4 Dow Stocks Every Retiree Should Own

It's arguably the bluest of the blue-chip stock indexes, dating back to the 19th century.

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It's arguably the bluest of the blue-chip stock indexes, dating back to the 19th century. The Dow Jones industrial average is a bastion of large, stable companies that pay dividends and represent some of the very best firms in their respective industries. That's why a retiree looking for a high-quality company with a dependable income stream would be wise to consult the Dow. If we had to pick just four of the 30 stocks that make up the Dow, we would focus on names with some combination of high or fast-rising dividends and promising business prospects. Another requirement would be that the stock price be reasonable relative to the company's expected future earnings. And if management is sitting on loads of cash that can be returned to shareholders through dividend hikes and share buybacks, so much the better. Based on a mix of those criteria, these four Dow components stand out as must-have holdings for retirees.

Disclaimer

All prices and other data are as of January 3, 2017. Price/earnings ratios are based on the average of analysts’ forecasts for calendar 2017, as compiled by Zacks Investment Research. Stocks are listed alphabetically.

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Dan Burrows
Senior Investing Writer, Kiplinger.com

Dan Burrows is Kiplinger's senior investing writer, having joined the august publication full time in 2016.

A long-time financial journalist, Dan is a veteran of SmartMoney, MarketWatch, CBS MoneyWatch, InvestorPlace and DailyFinance. He has written for The Wall Street Journal, Bloomberg, Consumer Reports, Senior Executive and Boston magazine, and his stories have appeared in the New York Daily News, the San Jose Mercury News and Investor's Business Daily, among other publications. As a senior writer at AOL's DailyFinance, Dan reported market news from the floor of the New York Stock Exchange and hosted a weekly video segment on equities.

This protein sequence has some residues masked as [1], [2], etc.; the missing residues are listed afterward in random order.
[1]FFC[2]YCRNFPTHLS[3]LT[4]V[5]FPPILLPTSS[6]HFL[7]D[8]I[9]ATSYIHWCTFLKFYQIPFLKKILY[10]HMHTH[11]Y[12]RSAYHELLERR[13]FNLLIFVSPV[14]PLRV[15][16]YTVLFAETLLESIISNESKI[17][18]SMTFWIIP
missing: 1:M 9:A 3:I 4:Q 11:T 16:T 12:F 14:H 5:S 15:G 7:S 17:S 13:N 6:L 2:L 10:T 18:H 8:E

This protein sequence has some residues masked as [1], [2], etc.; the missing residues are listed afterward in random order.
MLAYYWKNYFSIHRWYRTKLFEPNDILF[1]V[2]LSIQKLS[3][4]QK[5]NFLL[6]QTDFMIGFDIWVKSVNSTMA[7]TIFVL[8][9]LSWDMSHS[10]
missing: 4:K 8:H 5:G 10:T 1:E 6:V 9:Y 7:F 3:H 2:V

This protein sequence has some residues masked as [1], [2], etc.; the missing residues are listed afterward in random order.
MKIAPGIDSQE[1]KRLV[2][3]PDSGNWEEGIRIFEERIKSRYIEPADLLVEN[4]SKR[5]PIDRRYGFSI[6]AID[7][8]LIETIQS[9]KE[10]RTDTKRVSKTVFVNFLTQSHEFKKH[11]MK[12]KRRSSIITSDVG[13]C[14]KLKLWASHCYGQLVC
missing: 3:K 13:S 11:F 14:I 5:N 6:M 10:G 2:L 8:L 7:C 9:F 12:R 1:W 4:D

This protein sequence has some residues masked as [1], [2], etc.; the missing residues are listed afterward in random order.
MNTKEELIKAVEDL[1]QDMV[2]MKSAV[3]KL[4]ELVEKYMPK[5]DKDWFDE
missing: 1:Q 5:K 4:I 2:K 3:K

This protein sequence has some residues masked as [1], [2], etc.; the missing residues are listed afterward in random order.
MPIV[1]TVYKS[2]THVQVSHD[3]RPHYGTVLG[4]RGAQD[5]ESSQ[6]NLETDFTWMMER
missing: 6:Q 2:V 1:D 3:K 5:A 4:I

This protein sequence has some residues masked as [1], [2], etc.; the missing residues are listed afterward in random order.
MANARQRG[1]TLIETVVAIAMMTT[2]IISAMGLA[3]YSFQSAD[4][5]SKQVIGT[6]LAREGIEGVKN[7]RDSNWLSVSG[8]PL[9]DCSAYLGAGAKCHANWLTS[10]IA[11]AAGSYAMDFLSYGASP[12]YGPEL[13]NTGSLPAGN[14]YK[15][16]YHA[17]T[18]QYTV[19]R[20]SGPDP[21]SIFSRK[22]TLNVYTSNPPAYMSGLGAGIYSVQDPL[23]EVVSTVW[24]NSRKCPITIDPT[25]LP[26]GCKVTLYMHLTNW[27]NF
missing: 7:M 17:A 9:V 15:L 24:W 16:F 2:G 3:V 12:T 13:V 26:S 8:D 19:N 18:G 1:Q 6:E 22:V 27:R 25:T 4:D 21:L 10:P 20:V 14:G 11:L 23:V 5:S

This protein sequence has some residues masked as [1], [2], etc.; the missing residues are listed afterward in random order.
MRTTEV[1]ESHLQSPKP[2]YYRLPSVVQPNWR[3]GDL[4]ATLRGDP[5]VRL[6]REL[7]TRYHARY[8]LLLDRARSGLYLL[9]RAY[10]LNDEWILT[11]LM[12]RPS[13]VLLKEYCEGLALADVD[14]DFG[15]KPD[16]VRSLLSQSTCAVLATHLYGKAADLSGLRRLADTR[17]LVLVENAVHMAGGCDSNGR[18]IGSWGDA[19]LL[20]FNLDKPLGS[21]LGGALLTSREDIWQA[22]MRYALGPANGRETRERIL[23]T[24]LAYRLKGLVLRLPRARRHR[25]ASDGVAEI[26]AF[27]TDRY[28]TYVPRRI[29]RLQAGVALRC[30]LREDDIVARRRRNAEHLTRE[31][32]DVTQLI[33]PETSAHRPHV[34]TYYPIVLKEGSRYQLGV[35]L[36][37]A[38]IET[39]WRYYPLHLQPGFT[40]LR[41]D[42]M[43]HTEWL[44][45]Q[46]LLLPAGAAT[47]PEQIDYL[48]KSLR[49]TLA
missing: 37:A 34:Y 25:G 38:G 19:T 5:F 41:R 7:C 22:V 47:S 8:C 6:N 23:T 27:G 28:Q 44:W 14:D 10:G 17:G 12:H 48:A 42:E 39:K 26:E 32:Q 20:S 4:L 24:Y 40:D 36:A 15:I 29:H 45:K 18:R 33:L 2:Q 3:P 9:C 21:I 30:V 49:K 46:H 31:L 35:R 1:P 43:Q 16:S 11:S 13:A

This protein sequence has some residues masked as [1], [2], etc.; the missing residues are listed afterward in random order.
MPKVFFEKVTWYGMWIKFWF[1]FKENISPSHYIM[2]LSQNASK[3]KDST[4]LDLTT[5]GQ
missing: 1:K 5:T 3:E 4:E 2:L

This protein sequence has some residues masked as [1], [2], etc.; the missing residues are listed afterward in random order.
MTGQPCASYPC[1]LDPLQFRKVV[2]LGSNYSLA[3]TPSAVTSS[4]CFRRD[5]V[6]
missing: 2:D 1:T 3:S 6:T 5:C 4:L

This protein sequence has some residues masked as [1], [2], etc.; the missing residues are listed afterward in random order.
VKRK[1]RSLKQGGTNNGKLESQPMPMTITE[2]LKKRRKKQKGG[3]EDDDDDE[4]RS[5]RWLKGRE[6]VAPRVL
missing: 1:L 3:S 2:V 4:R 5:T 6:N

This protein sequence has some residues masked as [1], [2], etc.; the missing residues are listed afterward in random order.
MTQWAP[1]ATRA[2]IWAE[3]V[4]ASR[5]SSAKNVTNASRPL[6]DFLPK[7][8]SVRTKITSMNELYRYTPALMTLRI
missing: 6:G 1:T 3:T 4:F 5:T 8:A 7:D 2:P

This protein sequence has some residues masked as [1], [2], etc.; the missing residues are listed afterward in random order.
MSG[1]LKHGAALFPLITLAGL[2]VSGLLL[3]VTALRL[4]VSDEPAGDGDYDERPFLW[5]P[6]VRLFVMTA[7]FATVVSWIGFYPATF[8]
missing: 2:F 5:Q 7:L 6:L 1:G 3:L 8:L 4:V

Once upon a time – before his days as a financial reporter and assistant financial editor at legendary fashion trade paper Women's Wear Daily – Dan worked for Spy magazine, scribbled away at Time Inc. and contributed to Maxim magazine back when lad mags were a thing. He's also written for Esquire magazine's Dubious Achievements Awards.

In his current role at Kiplinger, Dan writes about equities, fixed income, currencies, commodities, funds, macroeconomics, demographics, real estate, cost of living indexes and more.

Dan holds a bachelor's degree from Oberlin College and a master's degree from Columbia University.

Disclosure: Dan does not trade stocks or other securities. Rather, he dollar-cost averages into cheap funds and index funds and holds them forever in tax-advantaged accounts.